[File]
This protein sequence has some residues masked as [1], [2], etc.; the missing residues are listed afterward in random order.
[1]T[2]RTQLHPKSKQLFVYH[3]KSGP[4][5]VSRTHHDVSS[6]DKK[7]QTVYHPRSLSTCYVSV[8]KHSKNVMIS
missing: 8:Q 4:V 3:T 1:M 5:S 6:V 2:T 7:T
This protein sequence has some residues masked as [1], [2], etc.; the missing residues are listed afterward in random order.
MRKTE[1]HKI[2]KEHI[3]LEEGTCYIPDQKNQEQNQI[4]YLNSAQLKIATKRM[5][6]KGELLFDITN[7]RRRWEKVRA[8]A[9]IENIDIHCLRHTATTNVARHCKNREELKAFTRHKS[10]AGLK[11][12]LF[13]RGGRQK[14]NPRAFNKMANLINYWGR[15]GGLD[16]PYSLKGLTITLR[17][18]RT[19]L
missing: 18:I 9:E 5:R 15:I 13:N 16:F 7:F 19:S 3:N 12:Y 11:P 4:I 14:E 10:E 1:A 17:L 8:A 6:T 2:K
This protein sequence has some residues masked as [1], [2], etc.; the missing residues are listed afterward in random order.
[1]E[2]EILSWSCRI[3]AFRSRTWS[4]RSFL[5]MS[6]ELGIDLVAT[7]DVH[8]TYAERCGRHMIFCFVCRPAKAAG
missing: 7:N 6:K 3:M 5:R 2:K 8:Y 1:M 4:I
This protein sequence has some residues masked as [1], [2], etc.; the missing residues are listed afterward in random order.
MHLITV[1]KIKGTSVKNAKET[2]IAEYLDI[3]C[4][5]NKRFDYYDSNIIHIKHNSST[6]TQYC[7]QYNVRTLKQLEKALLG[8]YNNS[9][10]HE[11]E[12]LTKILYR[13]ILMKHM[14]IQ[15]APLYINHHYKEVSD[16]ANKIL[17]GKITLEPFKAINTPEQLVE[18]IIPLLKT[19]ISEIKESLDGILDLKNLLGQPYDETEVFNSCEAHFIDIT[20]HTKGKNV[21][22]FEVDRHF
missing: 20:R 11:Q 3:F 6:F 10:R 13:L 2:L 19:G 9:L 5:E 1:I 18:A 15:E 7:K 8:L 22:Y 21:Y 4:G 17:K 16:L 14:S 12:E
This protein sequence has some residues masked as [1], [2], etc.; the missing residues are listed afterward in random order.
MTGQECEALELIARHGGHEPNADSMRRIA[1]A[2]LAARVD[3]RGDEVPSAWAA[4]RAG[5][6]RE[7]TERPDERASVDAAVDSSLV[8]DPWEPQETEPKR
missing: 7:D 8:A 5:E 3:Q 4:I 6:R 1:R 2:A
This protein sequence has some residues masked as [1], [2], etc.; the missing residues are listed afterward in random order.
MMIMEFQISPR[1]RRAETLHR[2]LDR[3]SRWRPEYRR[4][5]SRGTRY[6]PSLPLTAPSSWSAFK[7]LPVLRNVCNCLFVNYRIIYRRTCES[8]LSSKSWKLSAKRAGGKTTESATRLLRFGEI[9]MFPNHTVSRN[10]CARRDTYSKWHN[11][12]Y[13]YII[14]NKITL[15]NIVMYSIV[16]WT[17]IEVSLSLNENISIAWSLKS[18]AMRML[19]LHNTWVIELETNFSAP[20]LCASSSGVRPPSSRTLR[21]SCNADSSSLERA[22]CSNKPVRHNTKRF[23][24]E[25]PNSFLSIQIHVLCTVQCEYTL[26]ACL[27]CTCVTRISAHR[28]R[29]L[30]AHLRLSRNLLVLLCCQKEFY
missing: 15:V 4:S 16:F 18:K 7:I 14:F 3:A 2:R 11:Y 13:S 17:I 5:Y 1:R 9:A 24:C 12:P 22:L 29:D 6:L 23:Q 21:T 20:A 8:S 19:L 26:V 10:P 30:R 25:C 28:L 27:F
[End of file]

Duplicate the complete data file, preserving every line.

This protein sequence has some residues masked as [1], [2], etc.; the missing residues are listed afterward in random order.
[1]T[2]RTQLHPKSKQLFVYH[3]KSGP[4][5]VSRTHHDVSS[6]DKK[7]QTVYHPRSLSTCYVSV[8]KHSKNVMIS
missing: 8:Q 4:V 3:T 1:M 5:S 6:V 2:T 7:T
This protein sequence has some residues masked as [1], [2], etc.; the missing residues are listed afterward in random order.
MRKTE[1]HKI[2]KEHI[3]LEEGTCYIPDQKNQEQNQI[4]YLNSAQLKIATKRM[5][6]KGELLFDITN[7]RRRWEKVRA[8]A[9]IENIDIHCLRHTATTNVARHCKNREELKAFTRHKS[10]AGLK[11][12]LF[13]RGGRQK[14]NPRAFNKMANLINYWGR[15]GGLD[16]PYSLKGLTITLR[17][18]RT[19]L
missing: 18:I 9:E 5:R 15:I 13:N 16:F 7:F 19:S 3:N 12:Y 11:P 4:I 14:E 10:E 1:A 17:L 8:A 6:T 2:K
This protein sequence has some residues masked as [1], [2], etc.; the missing residues are listed afterward in random order.
[1]E[2]EILSWSCRI[3]AFRSRTWS[4]RSFL[5]MS[6]ELGIDLVAT[7]DVH[8]TYAERCGRHMIFCFVCRPAKAAG
missing: 7:N 6:K 3:M 5:R 2:K 8:Y 1:M 4:I
This protein sequence has some residues masked as [1], [2], etc.; the missing residues are listed afterward in random order.
MHLITV[1]KIKGTSVKNAKET[2]IAEYLDI[3]C[4][5]NKRFDYYDSNIIHIKHNSST[6]TQYC[7]QYNVRTLKQLEKALLG[8]YNNS[9][10]HE[11]E[12]LTKILYR[13]ILMKHM[14]IQ[15]APLYINHHYKEVSD[16]ANKIL[17]GKITLEPFKAINTPEQLVE[18]IIPLLKT[19]ISEIKESLDGILDLKNLLGQPYDETEVFNSCEAHFIDIT[20]HTKGKNV[21][22]FEVDRHF
missing: 20:R 11:Q 3:F 6:F 10:R 13:L 2:L 19:G 9:L 5:E 1:I 18:A 15:E 7:K 8:L 22:Y 21:Y 4:G 17:K 16:L 14:S 12:E
This protein sequence has some residues masked as [1], [2], etc.; the missing residues are listed afterward in random order.
MTGQECEALELIARHGGHEPNADSMRRIA[1]A[2]LAARVD[3]RGDEVPSAWAA[4]RAG[5][6]RE[7]TERPDERASVDAAVDSSLV[8]DPWEPQETEPKR
missing: 7:D 8:A 5:E 3:Q 4:I 6:R 1:R 2:A
This protein sequence has some residues masked as [1], [2], etc.; the missing residues are listed afterward in random order.
MMIMEFQISPR[1]RRAETLHR[2]LDR[3]SRWRPEYRR[4][5]SRGTRY[6]PSLPLTAPSSWSAFK[7]LPVLRNVCNCLFVNYRIIYRRTCES[8]LSSKSWKLSAKRAGGKTTESATRLLRFGEI[9]MFPNHTVSRN[10]CARRDTYSKWHN[11][12]Y[13]YII[14]NKITL[15]NIVMYSIV[16]WT[17]IEVSLSLNENISIAWSLKS[18]AMRML[19]LHNTWVIELETNFSAP[20]LCASSSGVRPPSSRTLR[21]SCNADSSSLERA[22]CSNKPVRHNTKRF[23][24]E[25]PNSFLSIQIHVLCTVQCEYTL[26]ACL[27]CTCVTRISAHR[28]R[29]L[30]AHLRLSRNLLVLLCCQKEFY
missing: 15:V 4:S 16:F 18:K 7:I 14:F 3:A 2:R 11:Y 13:S 17:I 5:Y 1:R 9:A 24:C 12:P 22:L 29:D 6:L 23:Q 21:T 20:A 8:S 19:L 26:V 10:P 30:R 25:C 28:L 27:F